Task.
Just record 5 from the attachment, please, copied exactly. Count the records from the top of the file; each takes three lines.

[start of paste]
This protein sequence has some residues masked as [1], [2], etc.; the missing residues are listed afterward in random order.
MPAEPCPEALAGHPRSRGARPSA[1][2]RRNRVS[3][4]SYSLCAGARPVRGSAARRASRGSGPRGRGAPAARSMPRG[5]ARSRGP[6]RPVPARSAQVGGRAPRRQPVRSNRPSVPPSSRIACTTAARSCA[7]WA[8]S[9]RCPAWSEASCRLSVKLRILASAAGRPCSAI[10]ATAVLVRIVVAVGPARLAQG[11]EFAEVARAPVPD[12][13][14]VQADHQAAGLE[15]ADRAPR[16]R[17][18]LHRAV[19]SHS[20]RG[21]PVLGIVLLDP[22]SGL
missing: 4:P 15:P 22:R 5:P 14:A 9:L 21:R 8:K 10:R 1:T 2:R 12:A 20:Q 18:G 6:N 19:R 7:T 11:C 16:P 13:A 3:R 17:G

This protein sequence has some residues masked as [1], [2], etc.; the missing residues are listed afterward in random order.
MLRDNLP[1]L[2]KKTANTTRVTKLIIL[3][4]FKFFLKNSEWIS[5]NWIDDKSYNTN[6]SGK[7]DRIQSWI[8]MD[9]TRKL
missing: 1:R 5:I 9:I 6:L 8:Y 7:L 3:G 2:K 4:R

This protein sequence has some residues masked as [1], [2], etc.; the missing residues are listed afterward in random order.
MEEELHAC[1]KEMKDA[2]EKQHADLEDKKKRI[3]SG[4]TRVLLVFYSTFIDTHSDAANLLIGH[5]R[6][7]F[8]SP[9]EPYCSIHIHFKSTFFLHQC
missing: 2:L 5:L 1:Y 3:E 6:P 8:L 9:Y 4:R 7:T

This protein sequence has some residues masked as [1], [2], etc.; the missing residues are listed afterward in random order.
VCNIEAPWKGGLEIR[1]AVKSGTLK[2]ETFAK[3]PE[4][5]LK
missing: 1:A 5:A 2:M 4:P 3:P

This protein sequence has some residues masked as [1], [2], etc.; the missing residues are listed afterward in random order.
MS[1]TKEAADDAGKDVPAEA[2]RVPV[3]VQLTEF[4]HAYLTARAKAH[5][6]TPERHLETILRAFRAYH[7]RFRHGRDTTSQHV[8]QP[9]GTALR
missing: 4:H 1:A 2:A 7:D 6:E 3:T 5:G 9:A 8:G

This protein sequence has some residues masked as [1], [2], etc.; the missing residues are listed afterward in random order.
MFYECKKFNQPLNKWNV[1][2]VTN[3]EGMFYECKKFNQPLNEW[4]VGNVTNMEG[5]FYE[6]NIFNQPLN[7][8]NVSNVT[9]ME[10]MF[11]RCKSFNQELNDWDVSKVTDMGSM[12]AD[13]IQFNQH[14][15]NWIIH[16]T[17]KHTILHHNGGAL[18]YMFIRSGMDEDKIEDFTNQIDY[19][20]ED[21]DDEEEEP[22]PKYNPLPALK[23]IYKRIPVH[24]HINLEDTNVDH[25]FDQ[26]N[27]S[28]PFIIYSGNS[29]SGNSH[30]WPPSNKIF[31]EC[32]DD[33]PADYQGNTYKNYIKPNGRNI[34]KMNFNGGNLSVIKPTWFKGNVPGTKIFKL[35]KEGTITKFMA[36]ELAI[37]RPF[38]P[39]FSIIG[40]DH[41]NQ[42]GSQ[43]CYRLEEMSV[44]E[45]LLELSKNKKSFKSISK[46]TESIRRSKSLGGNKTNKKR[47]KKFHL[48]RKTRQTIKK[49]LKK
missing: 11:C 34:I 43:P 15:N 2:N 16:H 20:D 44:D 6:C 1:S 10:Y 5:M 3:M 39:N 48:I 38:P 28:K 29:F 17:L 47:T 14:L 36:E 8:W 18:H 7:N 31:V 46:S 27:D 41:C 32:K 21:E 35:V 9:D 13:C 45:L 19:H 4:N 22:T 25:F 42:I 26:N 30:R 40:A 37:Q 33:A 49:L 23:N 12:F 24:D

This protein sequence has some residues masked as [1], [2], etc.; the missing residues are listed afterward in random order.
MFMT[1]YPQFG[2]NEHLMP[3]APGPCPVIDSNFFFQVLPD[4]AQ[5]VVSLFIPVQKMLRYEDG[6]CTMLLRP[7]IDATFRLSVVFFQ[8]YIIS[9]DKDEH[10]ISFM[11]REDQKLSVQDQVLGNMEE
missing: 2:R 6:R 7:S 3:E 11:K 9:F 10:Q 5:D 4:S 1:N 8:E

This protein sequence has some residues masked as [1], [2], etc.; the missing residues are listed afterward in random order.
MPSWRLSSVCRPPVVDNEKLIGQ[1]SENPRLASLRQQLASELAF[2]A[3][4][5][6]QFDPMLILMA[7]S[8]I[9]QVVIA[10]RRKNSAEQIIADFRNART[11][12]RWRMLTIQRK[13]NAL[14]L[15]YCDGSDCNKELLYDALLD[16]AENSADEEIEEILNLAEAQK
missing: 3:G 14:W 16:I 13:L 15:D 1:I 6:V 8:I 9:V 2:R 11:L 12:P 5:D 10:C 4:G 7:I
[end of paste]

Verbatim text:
This protein sequence has some residues masked as [1], [2], etc.; the missing residues are listed afterward in random order.
MS[1]TKEAADDAGKDVPAEA[2]RVPV[3]VQLTEF[4]HAYLTARAKAH[5][6]TPERHLETILRAFRAYH[7]RFRHGRDTTSQHV[8]QP[9]GTALR
missing: 4:H 1:A 2:A 7:D 6:E 3:T 5:G 9:A 8:G